The College of Chiropractors of BC publishes a Professional Conduct Handbook (PCH) applicable to all registrants of the College. Registrants are responsible for being familiar with the content in the PCH. The public will also find information regarding commonly asked questions. The PCH is revised periodically by the regulator as required.
On February 4, 2021, the College Board approved amendments to the Professional Conduct Handbook (PCH) Part 2, Part 15 and Appendix L regarding diagnostic imaging.
View the amendments to the PCH Part 2, Part 15 and Appendix L: https://www.chirobc.com/amended-pages-from-ccbc-professional-conduct-handbook-february-2021/.
The College recognizes the importance of X-ray as a tool of which chiropractors are competent to apply and interpret, and supports the use of radiography by chiropractors where appropriate. The application of radiography is not without risk and therefore, must be carefully considered. Note the following amendments to Part 15 Diagnostic Imaging:
15.1 A chiropractor may
a) apply X-rays to a patient, or
b) issue an authorization or instruction for another person to apply X-rays to a patient, including X-rays for the purpose of computerized axial tomography,
only if the application of X-rays is indicated by a patient history or physical examination that identifies serious pathology or clinical reasons to suspect serious pathology.
15.2 Routine or repeat X-rays used as a regular protocol during the evaluation and diagnosis of patients are not clinically justified. This includes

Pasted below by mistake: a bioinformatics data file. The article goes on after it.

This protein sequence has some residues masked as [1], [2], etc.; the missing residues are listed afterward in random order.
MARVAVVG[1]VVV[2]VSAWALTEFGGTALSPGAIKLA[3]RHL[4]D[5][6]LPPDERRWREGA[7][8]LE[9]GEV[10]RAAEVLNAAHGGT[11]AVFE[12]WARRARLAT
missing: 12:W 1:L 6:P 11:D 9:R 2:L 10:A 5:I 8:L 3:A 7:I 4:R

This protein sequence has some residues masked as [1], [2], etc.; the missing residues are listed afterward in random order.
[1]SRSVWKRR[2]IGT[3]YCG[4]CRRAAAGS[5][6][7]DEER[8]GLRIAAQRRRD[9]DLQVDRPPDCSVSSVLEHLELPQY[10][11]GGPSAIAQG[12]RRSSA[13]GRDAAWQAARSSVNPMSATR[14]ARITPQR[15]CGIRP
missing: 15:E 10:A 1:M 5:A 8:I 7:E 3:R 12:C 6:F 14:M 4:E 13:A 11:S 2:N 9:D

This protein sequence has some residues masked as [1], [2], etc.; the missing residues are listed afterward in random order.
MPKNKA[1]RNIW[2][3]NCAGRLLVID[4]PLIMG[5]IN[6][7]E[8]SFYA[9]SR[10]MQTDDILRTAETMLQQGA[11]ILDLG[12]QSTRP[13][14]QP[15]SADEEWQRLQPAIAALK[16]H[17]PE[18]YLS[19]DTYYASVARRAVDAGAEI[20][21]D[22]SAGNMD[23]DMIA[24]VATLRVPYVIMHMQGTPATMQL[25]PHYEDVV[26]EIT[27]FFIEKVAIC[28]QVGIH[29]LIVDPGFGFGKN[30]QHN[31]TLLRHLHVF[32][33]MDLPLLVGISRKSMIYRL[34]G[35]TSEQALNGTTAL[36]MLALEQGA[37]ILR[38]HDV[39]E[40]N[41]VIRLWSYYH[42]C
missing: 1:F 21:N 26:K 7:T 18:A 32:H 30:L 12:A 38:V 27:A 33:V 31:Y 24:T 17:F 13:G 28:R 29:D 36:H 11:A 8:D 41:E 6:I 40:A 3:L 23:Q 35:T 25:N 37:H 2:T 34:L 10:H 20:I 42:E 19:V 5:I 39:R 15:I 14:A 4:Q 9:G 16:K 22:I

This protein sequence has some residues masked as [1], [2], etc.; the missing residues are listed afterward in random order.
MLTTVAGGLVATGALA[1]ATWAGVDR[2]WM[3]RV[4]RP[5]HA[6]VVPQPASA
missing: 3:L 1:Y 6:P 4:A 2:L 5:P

a) X-rays to screen for spinal anomalies or serious pathology in the absence of any clinical indication,
b) X-rays to diagnose or re-assess spinal conditions in the absence of any clinical indication, and
c) X-rays to conduct biomechanical analysis or listings to identify spinal dysfunction, whether called subluxation, fixation or by any other term.
15.3 Before applying X-rays and before issuing an authorization or instruction for another person to apply X-rays under section 4(1)(f) of the Chiropractors Regulation, a chiropractor must
a) document the clinical indication for X-rays in the patient’s clinical record,
b) determine whether existing imaging that would remove the need to apply X-rays can be obtained within a clinically reasonable time, and
c) give due consideration to the particular risk X-rays present to
(i) patients under 19 years old, and
(ii) the reproductive capacity of female patients.
15.4 When a chiropractor applies X-rays for diagnostic or imaging purposes, he or she must
a) create a report describing what was imaged and the findings from that imaging,
b) retain in a form that complies with s. 72 of the Bylaws a copy of the report created under paragraph (a) and copies of all imaging from the application of the X-rays, and
c) advise the patient of the findings from the imaging.
15.5 A chiropractor must make an appropriate referral if there are findings outside the scope of practice for chiropractic in
a) imaging from X-rays that he or she has applied, or
b) imaging or reports produced further to instructions or authorizations
he or she has issued under section 4(1)(f) of the Chiropractors Regulation.
15.6 A chiropractor must document in the clinical record all action taken and referrals made further to section 15.5. See Appendix “L” for additional information.
15.7 A chiropractor who owns or operates radiograph equipment must comply with all radiation safety requirements, including section 83(1) of the Bylaws and the Radiographic Equipment Ownership Guide for CCBC Registrants.